Why travel to Borneo?

The second largest island on earth has the equator running right through it making its post glacial state a hot bed for plant and animal diversity.  This means more opportunity to see interesting life! The modern Malaysian state of Sabah, on the north coast of the island, offers all of the creature comforts for its guests and treasure trove of enchanted forests and incredible wildlife.  More on the amenities in this post.

A few days on the Kinabatangan River might get you 5 or 8 species of monkeys or apes including the orangutan (in Malay “orang” means human and “utan” means forest!).

Diving in Sipidan will leave you breathless as its untouched beauty can only be seen by 100 people/ day as a law.
Falling out of the boat and into those waters was one of the most incredible experiences of my life with black tipped sharks, barracuda, and beach ball sized clams all within eye shot.

And the Danum Valley?  Pygmy elephants anyone?  I don’t have a photo because it never occurred to me to take out my camera when I saw it!  When photographing wildlife sometimes the moment is lost because the sighting is brief truly separating the photographer from the wannabe.

These are just a few of the highlights of travel to Borneo.  The Indonesian side- Kalimantan- is absolutely wild…

Thanks for visiting.  Share our posts with your friends! Don’t forget to like us on Facebook and share us on your favorite social network below. Safe travels always!!

17 thoughts on “Why travel to Borneo?

  1. Hi Mike! Thanks for dropping by my blog. Malaysia really does have tons to offer. Though I am from Malaysia, I am having a hard time fitting a visit to Borneo with my husband who has never been there. We travel a lot for work. Sometimes it is monumental task to fit in a mini holiday in between. But, I can show him Borneo through your site! Thank you! 🙂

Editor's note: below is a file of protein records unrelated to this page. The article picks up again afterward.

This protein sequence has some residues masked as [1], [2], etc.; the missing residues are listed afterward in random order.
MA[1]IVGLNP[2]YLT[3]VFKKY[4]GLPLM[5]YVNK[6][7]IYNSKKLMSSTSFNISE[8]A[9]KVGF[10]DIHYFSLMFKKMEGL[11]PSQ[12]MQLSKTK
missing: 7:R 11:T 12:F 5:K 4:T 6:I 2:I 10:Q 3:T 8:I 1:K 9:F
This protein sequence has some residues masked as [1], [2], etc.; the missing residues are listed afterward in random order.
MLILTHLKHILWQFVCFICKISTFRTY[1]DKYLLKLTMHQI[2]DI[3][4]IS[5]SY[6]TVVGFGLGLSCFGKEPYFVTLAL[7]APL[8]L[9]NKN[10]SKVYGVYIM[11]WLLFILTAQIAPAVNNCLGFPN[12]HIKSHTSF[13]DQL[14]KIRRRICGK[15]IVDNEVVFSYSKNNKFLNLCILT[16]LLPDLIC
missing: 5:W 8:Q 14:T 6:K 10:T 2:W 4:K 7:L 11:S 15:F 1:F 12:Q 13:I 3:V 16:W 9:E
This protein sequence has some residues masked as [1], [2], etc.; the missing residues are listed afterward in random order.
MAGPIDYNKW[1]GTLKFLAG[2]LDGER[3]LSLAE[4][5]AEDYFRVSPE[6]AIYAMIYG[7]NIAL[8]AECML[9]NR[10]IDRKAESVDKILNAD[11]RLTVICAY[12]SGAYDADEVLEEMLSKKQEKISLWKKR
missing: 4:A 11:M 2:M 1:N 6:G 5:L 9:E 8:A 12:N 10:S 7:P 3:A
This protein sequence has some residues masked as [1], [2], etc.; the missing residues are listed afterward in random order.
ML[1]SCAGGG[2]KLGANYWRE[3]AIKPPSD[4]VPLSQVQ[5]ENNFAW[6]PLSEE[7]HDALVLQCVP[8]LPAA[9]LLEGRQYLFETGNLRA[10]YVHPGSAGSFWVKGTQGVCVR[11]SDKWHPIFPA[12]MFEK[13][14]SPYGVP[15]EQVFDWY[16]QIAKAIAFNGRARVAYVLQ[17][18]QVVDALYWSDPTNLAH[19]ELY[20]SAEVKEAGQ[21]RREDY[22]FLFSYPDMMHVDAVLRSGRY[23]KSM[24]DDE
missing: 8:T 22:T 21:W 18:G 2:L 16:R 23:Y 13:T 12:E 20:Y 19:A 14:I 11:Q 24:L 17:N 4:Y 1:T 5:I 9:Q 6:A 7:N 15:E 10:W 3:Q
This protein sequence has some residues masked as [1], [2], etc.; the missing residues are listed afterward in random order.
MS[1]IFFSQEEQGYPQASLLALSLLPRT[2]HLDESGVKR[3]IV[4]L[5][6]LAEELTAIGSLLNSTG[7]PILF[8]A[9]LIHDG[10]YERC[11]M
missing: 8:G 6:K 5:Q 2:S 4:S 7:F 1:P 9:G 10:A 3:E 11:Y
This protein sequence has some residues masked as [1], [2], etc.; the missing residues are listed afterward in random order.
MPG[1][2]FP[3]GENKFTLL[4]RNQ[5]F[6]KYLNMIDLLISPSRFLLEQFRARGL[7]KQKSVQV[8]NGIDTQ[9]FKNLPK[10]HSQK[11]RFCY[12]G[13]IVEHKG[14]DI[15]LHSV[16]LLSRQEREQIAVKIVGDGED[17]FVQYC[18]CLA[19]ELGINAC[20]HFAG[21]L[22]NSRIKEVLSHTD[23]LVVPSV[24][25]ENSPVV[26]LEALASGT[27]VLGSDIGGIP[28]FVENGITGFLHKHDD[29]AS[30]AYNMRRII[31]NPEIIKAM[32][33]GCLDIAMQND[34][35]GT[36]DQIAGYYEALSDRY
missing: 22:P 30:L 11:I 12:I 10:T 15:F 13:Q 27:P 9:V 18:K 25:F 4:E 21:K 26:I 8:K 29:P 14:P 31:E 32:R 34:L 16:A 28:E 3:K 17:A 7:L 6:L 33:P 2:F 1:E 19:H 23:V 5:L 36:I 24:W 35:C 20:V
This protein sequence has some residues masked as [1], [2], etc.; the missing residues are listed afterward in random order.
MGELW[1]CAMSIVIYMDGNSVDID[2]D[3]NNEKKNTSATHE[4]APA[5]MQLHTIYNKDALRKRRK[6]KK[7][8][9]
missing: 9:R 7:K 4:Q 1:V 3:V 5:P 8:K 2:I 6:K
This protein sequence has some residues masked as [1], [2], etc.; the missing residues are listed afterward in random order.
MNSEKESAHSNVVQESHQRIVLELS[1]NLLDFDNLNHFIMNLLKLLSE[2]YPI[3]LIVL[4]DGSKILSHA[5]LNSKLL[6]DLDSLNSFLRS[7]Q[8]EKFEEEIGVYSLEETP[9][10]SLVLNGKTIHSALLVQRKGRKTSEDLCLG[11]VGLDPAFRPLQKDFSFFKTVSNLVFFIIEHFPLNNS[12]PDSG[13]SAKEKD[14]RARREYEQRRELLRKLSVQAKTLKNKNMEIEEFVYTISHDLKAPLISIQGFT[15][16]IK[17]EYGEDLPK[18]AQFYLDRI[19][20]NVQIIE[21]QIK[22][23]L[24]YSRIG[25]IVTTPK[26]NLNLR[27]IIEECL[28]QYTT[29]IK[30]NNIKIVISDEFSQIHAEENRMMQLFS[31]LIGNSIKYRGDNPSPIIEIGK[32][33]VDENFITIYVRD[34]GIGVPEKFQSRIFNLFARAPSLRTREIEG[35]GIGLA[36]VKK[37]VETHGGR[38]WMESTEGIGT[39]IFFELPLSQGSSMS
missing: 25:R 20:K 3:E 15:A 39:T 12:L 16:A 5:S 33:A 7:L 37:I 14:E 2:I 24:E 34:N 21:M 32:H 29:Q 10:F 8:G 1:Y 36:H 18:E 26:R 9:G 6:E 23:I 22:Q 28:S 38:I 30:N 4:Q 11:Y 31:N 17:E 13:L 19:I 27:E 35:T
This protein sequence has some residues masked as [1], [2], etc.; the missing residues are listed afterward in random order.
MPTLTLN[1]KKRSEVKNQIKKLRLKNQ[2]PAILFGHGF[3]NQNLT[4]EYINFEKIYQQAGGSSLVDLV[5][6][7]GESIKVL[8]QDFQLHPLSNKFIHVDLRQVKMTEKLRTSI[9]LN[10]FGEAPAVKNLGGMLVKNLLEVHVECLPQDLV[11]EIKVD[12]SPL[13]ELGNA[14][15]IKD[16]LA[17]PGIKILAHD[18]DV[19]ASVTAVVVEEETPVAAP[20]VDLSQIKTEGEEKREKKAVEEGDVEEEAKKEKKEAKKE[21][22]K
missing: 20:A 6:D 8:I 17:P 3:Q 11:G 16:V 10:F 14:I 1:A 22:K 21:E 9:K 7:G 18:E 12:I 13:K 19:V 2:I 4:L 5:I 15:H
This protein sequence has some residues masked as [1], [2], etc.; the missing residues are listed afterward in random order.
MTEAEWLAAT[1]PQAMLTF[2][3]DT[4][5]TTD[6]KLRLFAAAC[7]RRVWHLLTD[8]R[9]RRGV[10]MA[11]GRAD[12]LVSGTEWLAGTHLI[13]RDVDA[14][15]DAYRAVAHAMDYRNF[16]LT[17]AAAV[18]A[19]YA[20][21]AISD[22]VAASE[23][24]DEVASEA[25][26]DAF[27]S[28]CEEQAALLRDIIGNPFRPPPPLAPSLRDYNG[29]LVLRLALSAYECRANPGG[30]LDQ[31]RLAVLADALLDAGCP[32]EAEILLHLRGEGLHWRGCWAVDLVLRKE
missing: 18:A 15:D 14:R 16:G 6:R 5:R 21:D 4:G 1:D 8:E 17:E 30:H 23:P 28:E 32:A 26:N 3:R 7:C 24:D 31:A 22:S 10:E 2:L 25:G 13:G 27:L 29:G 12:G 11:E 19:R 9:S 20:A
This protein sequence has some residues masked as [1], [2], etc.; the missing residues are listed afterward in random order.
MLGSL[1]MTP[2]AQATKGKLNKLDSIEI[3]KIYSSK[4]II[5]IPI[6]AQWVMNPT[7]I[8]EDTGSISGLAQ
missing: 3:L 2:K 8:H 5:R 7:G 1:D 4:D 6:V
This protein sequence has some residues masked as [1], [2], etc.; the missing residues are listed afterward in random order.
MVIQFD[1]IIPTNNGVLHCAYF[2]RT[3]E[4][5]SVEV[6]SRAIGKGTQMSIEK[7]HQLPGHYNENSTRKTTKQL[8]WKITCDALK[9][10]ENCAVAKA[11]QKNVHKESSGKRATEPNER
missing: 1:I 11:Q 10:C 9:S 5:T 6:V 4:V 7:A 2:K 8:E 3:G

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    • You are most welcome. I am urging my clients to visit Borneo now because of the rapid change going on their. I don’t know a ton about Malaysian environmental policy but I did see that the ancient rainforest was being cut rapidly and turned into palm oil plantations that the fruits, ironically, are being used to produce biofuels. Anyhow, I hope you get there and if not I will be providing more photos here some week in the future.

      I have a friend that will be touring by bicycle in Malaysia this winter. Where do you live? How are cyclists treated? Thanks!

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      • I am based in Italy but I am from Ipoh.North of our capital Kuala Lumpur. We are not so “2 wheel” friendly, unfortunately. So your friend would have to be very careful on the roads. In the cities, I think there are some bicycle lanes but I am not hopeful. Other than that, when he takes those state roads that take him through small forgotten towns (because of the north-south highway) he will find a very different and slower Malaysia.

        Hope your friend has a great time!! 🙂

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      • Thanks Mouseytong (I love your name), It sounds like the cities there are like any. One must be careful riding a bicycle. Away from the cities are much safer. I am sure my friend will do fine. She is very excited to go. Take care!

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  2. East Indonesia is awesome but unfortunately the transportation is more expensive to go there. But this October I’m going to Derawan, I will post at my blog later the image of thouse beautiful Island.

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    • Yes, its remote location definitely make it more expensive. Derawan is incredible. Stay in the rooms on the pier. You can jump from right outside your room into the water with many sea turtles. Have a great trip!

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  3. Hi Mike!

    Thanks for liking my blog post on Prague trip.
    I’m surprised (and envious) to see how many places you’ve been to. If you have written a post about Derawan, could you share the link? Because I couldn’t find it anywhere in your blog 🙂

    Anyway, your blog is awesome!

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